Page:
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By Eric Lynne

When introducing students to the personal statement for college admissions, I like to help students understand what a personal statement is and what a personal statement is not. The personal statement is a weird genre that is frustratingly unspecific and straight forward at the same time. The Common App provides 7 open-ended prompts, a type of freedom that can be paralyzing. And with only 650 words to communicate who they are, this essay gives students limitations that can be stifling. It is hard for students to decide what they should write about and how they should write it.

Though a single blog post cannot dispel all of the rumors and ambiguity surrounding the personal statement, there are few things students show know right off the bat. Below, I dismiss three common myths about the personal statement that hopefully clarifies this essay’s importance, purpose, and approach.

Myth: The personal statement is the most important piece of the application.

Reality: The personal statement is just one important piece of the application.

As students head into college application season, the importance of the personal statement gets inflated. Because it is the biggest speed bump during that time—a major time-suck and stressor of the application process—students and their families start to think that the personal statement is the thing that will get their students into the college of their dreams.

That simply is not the case. Depending on the school, the personal statement might not even be the most important essay required in the application. Many schools put as much (if not more) weight on how well the student responds to other required supplemental essays.

The personal statement, in reality, is just one important piece of the application. When polled, college admissions departments actually tend to rank the essay well below other parts of the application, namely a student’s proven performance in college prep courses, course rigor, standardized test scores, and overall GPA (in sum, the student’s academic profile).

While students should do their best on their personal statements, it is important to recognize that it is just one piece of the application—not some sort of magical key that will unlock the doors to the college of their dreams.

Myth: The personal statement should always highlight your greatest achievements.

Reality: The personal statement should highlight who you are.

One of my favorite college essays of the past admissions cycle started with the following line: “I am really good at failing.” Through an essay that highlighted his failures—particularly on the basketball court—this student was able to write an essay full of humor and insight, an essay that showed off the traits that made him a unique student eager for the challenges awaiting in college. Admissions departments loved it.

Personal statements are not a bragging contest. Instead, a personal statement should, above all, be personal. The personal statement should reveal who you are. What makes you tick? How do you think? What traits do you possess that make you unique? What do you care about and why do you care about it?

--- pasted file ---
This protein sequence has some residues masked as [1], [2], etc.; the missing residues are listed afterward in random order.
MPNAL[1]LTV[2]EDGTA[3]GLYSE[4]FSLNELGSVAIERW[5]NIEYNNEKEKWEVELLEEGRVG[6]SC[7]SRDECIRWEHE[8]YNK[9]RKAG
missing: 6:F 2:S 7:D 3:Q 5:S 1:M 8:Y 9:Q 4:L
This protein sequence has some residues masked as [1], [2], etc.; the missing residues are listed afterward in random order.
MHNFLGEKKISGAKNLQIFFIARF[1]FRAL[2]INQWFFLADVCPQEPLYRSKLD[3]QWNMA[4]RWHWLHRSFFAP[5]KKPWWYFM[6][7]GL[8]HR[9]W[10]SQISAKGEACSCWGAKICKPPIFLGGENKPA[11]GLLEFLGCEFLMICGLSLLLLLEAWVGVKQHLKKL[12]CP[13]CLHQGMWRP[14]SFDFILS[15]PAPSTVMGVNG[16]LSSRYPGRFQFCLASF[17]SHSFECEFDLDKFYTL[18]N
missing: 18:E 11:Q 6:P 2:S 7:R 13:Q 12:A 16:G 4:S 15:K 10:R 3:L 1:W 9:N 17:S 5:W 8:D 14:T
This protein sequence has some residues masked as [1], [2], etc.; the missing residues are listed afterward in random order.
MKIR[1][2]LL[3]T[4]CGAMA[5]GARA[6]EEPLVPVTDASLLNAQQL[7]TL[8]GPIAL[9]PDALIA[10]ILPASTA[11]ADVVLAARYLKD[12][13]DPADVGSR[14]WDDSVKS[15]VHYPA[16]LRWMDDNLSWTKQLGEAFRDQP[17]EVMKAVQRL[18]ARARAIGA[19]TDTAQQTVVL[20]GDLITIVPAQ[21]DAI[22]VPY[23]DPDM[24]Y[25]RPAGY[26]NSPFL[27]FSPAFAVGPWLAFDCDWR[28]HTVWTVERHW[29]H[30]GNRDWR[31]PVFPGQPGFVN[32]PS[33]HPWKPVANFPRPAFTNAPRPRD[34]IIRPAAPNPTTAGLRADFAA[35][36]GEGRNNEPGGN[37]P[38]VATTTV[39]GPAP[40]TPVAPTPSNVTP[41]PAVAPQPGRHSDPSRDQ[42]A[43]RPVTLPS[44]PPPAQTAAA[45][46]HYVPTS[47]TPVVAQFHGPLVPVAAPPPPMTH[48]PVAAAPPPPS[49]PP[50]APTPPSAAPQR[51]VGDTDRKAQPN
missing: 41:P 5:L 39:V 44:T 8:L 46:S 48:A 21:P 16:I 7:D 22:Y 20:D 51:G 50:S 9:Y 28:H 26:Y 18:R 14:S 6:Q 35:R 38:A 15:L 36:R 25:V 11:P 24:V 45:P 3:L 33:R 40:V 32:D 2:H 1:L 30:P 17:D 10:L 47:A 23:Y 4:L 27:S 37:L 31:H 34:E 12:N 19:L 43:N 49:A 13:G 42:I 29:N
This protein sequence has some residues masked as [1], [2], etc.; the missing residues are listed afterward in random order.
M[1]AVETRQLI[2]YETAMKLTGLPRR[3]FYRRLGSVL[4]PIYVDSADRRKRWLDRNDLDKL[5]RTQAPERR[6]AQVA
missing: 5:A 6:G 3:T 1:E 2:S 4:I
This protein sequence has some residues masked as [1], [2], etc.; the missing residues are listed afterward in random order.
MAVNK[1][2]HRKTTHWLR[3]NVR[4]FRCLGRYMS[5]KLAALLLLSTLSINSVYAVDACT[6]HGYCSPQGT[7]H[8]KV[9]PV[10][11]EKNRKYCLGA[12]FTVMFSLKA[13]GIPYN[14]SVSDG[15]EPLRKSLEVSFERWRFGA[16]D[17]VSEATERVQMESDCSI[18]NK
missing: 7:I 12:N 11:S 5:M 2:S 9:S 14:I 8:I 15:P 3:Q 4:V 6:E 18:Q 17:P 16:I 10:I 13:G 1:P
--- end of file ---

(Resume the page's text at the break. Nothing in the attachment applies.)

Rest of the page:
Therefore, good personal statements can come from anywhere. In fact, many of the best essays are not about a student’s most exciting moments or greatest achievements; instead they are about eating Nutella, sorting Pokemon cards, birding with septuagenarians, playing chess, and training a stubborn horse—all real topics that made for super successful essays. Any topic that allows the student to present who they are is a good topic.

Myth: The personal statement should be written in a highly academic style, maintain a formal tone, and use elevated language.

Reality: The personal statement should be written in your authentic voice.

The personal statement is not an academic paper or report where the author’s voice can be distracting to the informational text. The personal statement also isn’t a vocabulary contest. Some students fall into the trap of trying to impress colleges with their ability to use words they came across in their word-a-day calendars. I would advise against that. Attempting to use sesquipedalian prose can be detrimental if students end up using these ten-dollar words incorrectly—not to mention, can make the student come off rather snobbish, as if throwing around the word sesquipedalian somehow makes you superior.

Colleges are interested in your authentic self, and the best way to present who you are is by using your authentic voice.

Writing with an authentic voice doesn’t mean being a lazy writer, though. On the contrary, preparing a statement in your own voice can be even more difficult and take even more time. In my experience, students are much more used to writing in an academic style, as that’s what they’ve been practicing and perfecting in school. Breaking students out of that mold and some of the rules that come with it (e.g. the classic 5-paragraph essay) is a big part of the coaching we do at Galin Education. Colleges still want to see that a student has control over the fundamental aspects of writing: grammar, spelling, syntax, etc. But within those basic conventions, students have to prepare a statement that allows their personality to shine through their writing.

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